Analysis: Super Bowl 57 Could Mark First Billion-Dollar Sports Betting Event

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Super Bowl betting

Super Bowl week is in full swing, and bookmakers across the country are preparing for the biggest betting event in history.

Bettors in the US are expected to legally wager nearly $1.175 billion on the Eagles and the Chiefs in Super Bowl 57, which would mark the first billion-dollar game the country has ever seen. Last year’s matchup between the Rams and Bengals drew an estimated $957 million in total wagers.

That 10-figure total is not the only big milestone on the horizon either.

For the first time, the 2023 Super Bowl features a team from a state with legal sports betting: Pennsylvania. With the festivities already under way in Arizona, the game itself is for the first time being played in a legal state too.

Super Bowl betting is available in 33 states plus the District of Columbia this year, an increase of three markets from 2022.

Source: LSR analysis

Nevada still Super Bowl betting king?

In the time since the last Super Bowl, New York cemented its position atop the US sports betting mountain. The Empire State generated nearly twice the handle and three times the revenue of Nevada to lead all states for the last calendar year.

New York did not itemize Super Bowl handle in 2022, which creates some obvious complications in forecasting this year’s target. It seems fair to assume that it was not the number one market in the country, though, given the notable lack of information from regulators. Based on context clues from other markets, we estimate that local bettors wagered between $140 million and $160 million on last year’s game.

Do not expect to see a substantial increase this year.

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Our forecast for New York projects volume to be essentially flat at $152 million and perhaps even show a slight pullback from 2022’s (unknown) total. This outlook reflects a broader lack of growth over the past 12 months along with a reduction in promotional spend from operators, but it still figures to be plenty good enough for the silver medal once again.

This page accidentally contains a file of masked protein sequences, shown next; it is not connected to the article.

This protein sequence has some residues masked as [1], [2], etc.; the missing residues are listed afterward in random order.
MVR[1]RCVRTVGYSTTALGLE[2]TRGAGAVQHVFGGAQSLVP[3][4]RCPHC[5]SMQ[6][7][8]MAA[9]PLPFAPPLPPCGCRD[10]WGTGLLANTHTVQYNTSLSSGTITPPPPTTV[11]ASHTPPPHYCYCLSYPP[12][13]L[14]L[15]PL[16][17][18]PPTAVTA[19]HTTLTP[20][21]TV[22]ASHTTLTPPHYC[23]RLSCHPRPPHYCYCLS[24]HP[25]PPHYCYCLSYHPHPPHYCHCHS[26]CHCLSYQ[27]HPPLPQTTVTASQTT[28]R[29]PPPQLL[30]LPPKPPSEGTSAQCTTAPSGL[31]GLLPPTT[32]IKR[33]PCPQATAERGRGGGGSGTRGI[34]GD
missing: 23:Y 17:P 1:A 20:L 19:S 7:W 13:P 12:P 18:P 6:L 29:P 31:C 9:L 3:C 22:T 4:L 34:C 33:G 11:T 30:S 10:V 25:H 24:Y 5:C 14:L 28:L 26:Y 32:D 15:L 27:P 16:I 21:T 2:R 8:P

Nevada should therefore retain its crown for at least one more year, with books expected to write at least $163 million in tickets for this weekend. It’s not clear if we will ever learn the results of this head-to-head matchup either, but an upset at the top would require a particularly weak showing for Las Vegas. And that seems like a bad bet for a market built around big gambling events like this one.

If New York manages to surpass Nevada this year, however, chances are good we will hear about it.

Ohio the MVP of new betting markets

The Kansas City Chiefs play their home games in Missouri, of course, which does not yet have legal betting. But right across the border sits Kansas, one of the nation’s youngest markets and one with good prospects in its infancy.

Kansas sportsbooks will handle a projected $17.6 million for the big game, creating a favorable comparison to more mature (and more populated) markets like Iowa and Connecticut. That number could conceivably be even higher depending on the contribution of Chiefs-specific bettors.

Super Bowl Sunday will be a big day for the three new in-person sportsbooks in Massachusetts too, but they simply will not move the needle until online betting arrives this spring. Our forecast includes around $7 million in handle, and that might even be too optimistic for this moment in time.

Super Bowl betting in newer states

Meanwhile, the recent addition of online platforms in Maryland changed its outlook substantially. From an estimated $5 million in handle last year, we expect volume to swell to $46.1 million for the 2023 Super Bowl.

Arkansas is in a similar boat with a new online industry poised to perhaps quadruple last year’s retail-only totals — a smallish impact due to the absence of major national brands from the local marketplace. Our target is $3.68 million.